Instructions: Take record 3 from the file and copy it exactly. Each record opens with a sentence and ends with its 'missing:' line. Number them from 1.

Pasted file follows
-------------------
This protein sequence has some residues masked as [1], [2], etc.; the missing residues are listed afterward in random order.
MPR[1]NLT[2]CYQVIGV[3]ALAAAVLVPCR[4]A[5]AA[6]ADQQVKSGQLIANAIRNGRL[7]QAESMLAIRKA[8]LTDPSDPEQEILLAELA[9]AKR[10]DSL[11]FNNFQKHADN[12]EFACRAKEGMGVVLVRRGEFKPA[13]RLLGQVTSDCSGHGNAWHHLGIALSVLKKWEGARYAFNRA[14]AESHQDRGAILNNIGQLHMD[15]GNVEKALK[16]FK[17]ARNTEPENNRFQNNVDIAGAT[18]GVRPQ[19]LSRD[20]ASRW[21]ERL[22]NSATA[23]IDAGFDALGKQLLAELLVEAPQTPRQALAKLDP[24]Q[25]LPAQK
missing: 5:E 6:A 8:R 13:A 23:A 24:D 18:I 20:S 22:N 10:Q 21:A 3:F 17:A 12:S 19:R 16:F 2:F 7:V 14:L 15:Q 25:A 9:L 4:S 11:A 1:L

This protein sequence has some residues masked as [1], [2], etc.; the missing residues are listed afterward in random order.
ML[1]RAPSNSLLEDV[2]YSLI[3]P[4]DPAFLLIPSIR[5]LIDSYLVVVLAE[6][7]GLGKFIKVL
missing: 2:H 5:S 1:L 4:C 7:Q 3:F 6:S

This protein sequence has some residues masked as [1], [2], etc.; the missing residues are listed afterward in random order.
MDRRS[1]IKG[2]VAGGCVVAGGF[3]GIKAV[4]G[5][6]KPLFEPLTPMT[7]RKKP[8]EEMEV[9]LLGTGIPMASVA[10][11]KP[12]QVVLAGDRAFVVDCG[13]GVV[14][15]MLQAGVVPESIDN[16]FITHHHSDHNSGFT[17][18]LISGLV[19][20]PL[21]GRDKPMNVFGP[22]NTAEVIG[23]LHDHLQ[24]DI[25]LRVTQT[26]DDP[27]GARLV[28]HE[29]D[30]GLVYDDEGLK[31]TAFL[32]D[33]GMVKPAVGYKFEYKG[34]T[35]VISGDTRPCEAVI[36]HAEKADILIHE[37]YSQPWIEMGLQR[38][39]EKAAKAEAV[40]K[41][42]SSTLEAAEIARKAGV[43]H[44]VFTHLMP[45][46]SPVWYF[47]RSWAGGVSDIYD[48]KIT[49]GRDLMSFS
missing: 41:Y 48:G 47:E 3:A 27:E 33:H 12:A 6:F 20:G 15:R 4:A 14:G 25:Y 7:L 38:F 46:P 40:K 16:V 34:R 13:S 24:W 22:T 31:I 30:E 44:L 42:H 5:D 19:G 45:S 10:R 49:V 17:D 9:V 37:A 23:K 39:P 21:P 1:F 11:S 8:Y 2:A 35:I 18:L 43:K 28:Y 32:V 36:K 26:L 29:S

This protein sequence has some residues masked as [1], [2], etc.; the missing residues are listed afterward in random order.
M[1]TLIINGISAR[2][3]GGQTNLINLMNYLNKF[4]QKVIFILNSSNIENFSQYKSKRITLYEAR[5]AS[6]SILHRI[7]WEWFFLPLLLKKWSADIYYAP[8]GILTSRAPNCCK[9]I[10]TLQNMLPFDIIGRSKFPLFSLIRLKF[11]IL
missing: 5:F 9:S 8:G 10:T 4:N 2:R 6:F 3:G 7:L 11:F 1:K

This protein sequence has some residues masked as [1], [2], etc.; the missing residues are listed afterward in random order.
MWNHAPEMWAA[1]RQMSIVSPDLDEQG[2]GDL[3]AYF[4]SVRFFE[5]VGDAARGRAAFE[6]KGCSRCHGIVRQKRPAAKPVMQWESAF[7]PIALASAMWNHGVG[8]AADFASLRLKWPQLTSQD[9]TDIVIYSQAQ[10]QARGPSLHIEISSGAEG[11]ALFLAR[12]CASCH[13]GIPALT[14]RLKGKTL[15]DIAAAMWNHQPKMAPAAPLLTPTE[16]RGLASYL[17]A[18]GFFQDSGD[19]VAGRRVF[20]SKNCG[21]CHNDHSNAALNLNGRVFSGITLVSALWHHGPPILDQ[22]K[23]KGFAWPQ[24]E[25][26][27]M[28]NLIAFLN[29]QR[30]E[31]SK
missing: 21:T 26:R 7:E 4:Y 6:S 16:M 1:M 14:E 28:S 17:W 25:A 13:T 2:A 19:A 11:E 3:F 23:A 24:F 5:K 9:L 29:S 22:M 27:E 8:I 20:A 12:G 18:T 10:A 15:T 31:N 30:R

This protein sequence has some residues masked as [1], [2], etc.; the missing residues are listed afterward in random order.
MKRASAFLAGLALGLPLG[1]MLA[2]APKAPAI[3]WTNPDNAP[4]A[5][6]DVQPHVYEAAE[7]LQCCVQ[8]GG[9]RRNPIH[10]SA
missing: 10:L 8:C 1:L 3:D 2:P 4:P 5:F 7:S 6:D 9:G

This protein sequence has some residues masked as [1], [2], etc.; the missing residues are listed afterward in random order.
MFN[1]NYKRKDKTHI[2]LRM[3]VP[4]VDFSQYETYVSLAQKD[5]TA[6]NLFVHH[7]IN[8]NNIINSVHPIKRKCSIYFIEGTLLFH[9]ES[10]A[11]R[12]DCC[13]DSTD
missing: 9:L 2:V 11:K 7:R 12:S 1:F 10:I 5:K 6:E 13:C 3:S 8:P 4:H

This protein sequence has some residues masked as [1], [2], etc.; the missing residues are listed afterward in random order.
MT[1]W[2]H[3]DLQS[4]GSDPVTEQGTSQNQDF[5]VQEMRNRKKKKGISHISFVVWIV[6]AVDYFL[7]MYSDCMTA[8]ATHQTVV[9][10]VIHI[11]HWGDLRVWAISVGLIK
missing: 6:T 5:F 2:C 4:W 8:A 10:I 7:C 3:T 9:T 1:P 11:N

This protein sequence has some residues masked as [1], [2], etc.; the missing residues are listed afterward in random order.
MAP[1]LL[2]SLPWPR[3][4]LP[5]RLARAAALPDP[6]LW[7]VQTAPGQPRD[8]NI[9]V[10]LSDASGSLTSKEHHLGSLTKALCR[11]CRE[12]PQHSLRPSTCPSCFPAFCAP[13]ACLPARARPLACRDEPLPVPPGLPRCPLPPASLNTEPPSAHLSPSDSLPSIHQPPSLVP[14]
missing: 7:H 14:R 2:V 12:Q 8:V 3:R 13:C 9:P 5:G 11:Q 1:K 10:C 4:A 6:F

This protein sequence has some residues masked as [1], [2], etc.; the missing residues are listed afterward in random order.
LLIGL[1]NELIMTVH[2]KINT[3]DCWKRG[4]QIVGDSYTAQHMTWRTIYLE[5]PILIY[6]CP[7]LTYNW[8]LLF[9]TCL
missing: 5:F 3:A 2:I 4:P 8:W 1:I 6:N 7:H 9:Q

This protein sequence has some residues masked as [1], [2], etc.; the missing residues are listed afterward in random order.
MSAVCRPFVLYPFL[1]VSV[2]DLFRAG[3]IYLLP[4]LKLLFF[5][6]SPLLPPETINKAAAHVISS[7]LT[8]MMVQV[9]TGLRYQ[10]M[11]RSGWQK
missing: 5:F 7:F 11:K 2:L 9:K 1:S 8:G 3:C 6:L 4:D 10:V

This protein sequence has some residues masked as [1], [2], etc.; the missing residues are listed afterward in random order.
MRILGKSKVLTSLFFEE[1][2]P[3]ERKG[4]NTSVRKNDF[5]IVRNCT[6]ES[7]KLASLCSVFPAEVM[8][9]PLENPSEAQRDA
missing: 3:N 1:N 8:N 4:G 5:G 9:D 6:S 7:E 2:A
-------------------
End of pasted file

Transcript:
This protein sequence has some residues masked as [1], [2], etc.; the missing residues are listed afterward in random order.
MDRRS[1]IKG[2]VAGGCVVAGGF[3]GIKAV[4]G[5][6]KPLFEPLTPMT[7]RKKP[8]EEMEV[9]LLGTGIPMASVA[10][11]KP[12]QVVLAGDRAFVVDCG[13]GVV[14][15]MLQAGVVPESIDN[16]FITHHHSDHNSGFT[17][18]LISGLV[19][20]PL[21]GRDKPMNVFGP[22]NTAEVIG[23]LHDHLQ[24]DI[25]LRVTQT[26]DDP[27]GARLV[28]HE[29]D[30]GLVYDDEGLK[31]TAFL[32]D[33]GMVKPAVGYKFEYKG[34]T[35]VISGDTRPCEAVI[36]HAEKADILIHE[37]YSQPWIEMGLQR[38][39]EKAAKAEAV[40]K[41][42]SSTLEAAEIARKAGV[43]H[44]VFTHLMP[45][46]SPVWYF[47]RSWAGGVSDIYD[48]KIT[49]GRDLMSFS
missing: 41:Y 48:G 47:E 3:A 27:E 33:H 12:A 6:F 20:G 15:R 4:A 14:G 25:Y 7:L 38:F 46:P 40:K 16:V 34:R 13:S 24:W 22:T 31:I 30:E 44:L 42:H 5:D 19:G 45:S 10:R 49:V 17:D 9:V 37:A 23:K 39:P 21:P 1:F 11:S 8:Y 2:A 35:I 18:L 43:K 28:Y 32:V 36:K 26:L 29:S